In the wake of the Covid-19 pandemic, there has been increasing focus on improving healthcare systems as well as their accessibility. The widespread use of smartphones, along with expanding connectivity networks, has catalyzed the development of digital healthcare in Asia.
According to McKinsey, digital healthcare has impacted the lives of around 1.5 billion people in the region. It is estimated that the adoption rate of digital healthcare in developing Asia is 2.5 times the rate in the United States. In fact, the digital healthcare market in Asia is estimated to grow at a compound annual growth rate (CAGR) of 19% from 2019 to 2024, reaching the size of US$79.2 billion, based on Frost & Sullivan data.
Digital healthcare offerings are varied and include tools such as telemedicine, where doctors can virtually connect with patients in remote areas to provide consultations and observations, thereby easing the burden on hospitals and saving time/cost for patients.
Other mobile health applications are integrated with wearable devices. These allow patients to better track their health and provide up-to-date information to medical professionals to determine their treatment during an emergency.
Despite the promise of better healthcare for a greater number of people, there are still challenges to be addressed such as the lack of interoperability and standardization among different systems and devices. And given the amount of data being shared, there are concerns as to how sensitive medical data are stored and who has access to such information.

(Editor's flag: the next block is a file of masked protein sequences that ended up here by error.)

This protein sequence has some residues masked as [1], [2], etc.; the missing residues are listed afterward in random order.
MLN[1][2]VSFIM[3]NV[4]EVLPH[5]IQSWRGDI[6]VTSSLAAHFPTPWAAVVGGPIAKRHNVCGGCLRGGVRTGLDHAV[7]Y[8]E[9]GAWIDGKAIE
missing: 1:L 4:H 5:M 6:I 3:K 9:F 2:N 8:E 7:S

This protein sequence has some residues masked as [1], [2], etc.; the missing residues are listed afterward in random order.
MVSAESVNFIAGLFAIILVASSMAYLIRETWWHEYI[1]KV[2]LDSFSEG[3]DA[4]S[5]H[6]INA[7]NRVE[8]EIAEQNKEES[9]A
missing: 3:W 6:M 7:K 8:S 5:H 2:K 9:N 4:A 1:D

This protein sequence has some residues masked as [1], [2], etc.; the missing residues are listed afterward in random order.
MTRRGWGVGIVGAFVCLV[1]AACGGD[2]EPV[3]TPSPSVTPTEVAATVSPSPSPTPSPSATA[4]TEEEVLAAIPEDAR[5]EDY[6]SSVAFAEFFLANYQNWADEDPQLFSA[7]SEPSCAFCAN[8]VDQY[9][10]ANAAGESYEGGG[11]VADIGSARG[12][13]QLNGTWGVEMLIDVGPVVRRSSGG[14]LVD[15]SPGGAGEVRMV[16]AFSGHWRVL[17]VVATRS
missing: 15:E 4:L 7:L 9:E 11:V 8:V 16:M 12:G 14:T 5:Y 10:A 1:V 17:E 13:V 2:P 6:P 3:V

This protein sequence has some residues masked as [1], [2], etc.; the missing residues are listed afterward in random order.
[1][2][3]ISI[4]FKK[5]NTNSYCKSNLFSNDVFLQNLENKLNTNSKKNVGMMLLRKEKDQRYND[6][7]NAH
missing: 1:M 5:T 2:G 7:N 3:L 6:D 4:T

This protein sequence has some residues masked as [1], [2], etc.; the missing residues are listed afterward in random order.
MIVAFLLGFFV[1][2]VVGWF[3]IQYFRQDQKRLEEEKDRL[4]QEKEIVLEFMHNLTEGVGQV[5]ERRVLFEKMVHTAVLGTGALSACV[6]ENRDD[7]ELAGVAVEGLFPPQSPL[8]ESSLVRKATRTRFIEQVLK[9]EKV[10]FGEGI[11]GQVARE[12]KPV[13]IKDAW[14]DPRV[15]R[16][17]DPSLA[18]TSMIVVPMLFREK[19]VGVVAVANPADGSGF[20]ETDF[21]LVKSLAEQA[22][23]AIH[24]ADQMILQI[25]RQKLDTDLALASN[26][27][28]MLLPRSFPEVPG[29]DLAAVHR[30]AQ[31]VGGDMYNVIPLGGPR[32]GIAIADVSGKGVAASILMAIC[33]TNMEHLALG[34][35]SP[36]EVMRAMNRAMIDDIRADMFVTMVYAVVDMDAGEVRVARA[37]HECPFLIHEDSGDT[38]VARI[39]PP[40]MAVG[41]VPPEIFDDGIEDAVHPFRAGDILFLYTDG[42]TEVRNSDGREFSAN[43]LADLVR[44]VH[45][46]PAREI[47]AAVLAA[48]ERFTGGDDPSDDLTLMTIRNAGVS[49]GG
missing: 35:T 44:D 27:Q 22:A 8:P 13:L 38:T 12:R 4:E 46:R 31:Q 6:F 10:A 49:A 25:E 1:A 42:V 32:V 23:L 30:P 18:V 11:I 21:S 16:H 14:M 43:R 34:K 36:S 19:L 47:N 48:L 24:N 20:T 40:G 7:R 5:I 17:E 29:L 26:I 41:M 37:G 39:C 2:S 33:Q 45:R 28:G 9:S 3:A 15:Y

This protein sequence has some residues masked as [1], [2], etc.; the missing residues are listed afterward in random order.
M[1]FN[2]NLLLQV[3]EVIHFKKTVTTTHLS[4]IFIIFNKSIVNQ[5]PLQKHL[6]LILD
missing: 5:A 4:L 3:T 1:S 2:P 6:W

Nevertheless, the demographics and sentiment are there in Asia to foster further investments into digital healthcare. It is estimated that 25% of the region’s population will be over 60 by 2050; that’s about 670 million people compared to only 56 million in the US by the time.
Around 79% of Asian consumers have expressed an interest in health maintenance and lifestyle changes, with 72% seeking convenience and better quality of care, according to a Bain study.
This need for better services has been particular evident in China where there have been major advancements in the healthcare industry. “China is home to many leading players in the field of digital healthcare, including Ping An Healthcare and Technology, JD Health, and Alibaba Health. Through years of development and innovation, the leading platforms in China have accumulated an enormous customer base,” states a recent Citi GPS study. “For instance, as of mid-2022, Ping An Healthcare and Technology had provided over 1.3 billion consultations since the company’s inception in 2014 and recorded over 440 million registered users, indicating one in three people in China had access to the platform.”